1) THE "KEDUSHAH" OF SHILO
QUESTION: The Gemara presents four different interpretations of the verse, "El ha'Menuchah v'El ha'Nachalah" -- "to the resting place and the inheritance" (Devarim 12:9). One opinion says that "Menuchah" refers to the Mishkan in Shilo, while "Nachalah" refers to the Beis ha'Mikdash in Yerushalayim. A second opinion says that "Menuchah" refers to the Beis ha'Mikdash in Yerushalayim, while "Nachalah" refers to Shilo. Another opinion says that both words refer to Yerushalayim, while a fourth opinion maintains that they both refer to Shilo.
The Gemara in a number of places (see Zevachim 60b, Megilah 10a) records a dispute about whether the Kedushah of Yerushalayim remains in place after the destruction of the Beis ha'Mikdash. This dispute has many practical ramifications (for example, whether or not one may offer Korbanos nowadays; see Insights to Zevachim 61a). Is the dispute about the Kedushah of Yerushalayim also relevant to the Kedushah of Shilo? Is there an opinion which maintains that the Kedushah of Shilo is permanent and still remains?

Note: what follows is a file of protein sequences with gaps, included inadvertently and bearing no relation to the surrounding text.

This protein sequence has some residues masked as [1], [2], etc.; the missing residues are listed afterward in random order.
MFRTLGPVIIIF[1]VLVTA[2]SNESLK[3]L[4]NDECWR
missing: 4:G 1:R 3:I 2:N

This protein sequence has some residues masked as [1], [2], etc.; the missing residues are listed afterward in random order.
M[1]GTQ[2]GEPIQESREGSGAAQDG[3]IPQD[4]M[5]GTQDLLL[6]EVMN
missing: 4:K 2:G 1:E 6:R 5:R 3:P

(a) RASHI (DH Zo v'Zo Shilo) implies that the Kedushah of Shilo is also the subject of dispute. Rashi comments that although both words, "Menuchah" and "Nachalah," refer to Shilo according to this opinion, Bamos still may be used afterwards, since this opinion maintains that Shilo's Kedushah was present only when the Mishkan was standing, but not afterwards. Rashi adds that even this opinion maintains that one is permitted to bring Korbanos after the destruction of the Beis ha'Mikdash, as the Gemara in Megilah states, "I heard that they offer Korbanos in Beis Chonyo in our times."
The KEREN ORAH is in doubt about Rashi's intention. The verse explicitly says, "va'Yitosh Mishkan Shilo" -- "and he forsake the Mishkan in Shilo" (Tehilim 78:60). What basis is there to assume that any of the Kedushah remains?
The YAD BINYAMIN explains that Rashi does not mean that Shilo could possibly have Kedushah after its destruction. Rather, Rashi means simply that according to Rebbi Yishmael, who learns that the verse of "Menuchah" and "Nachalah" teaches that Bamos are forbidden once the Mishkan in Shilo is built, one should not think that this means that Bamos are also forbidden after the Mishkan in Shilo is no longer standing. Rebbi Yishmael maintains (Megilah 10a) that even in Yerushalayim itself one is permitted to offer Korbanos after the Churban. Shilo certainly has no lasting Kedushah.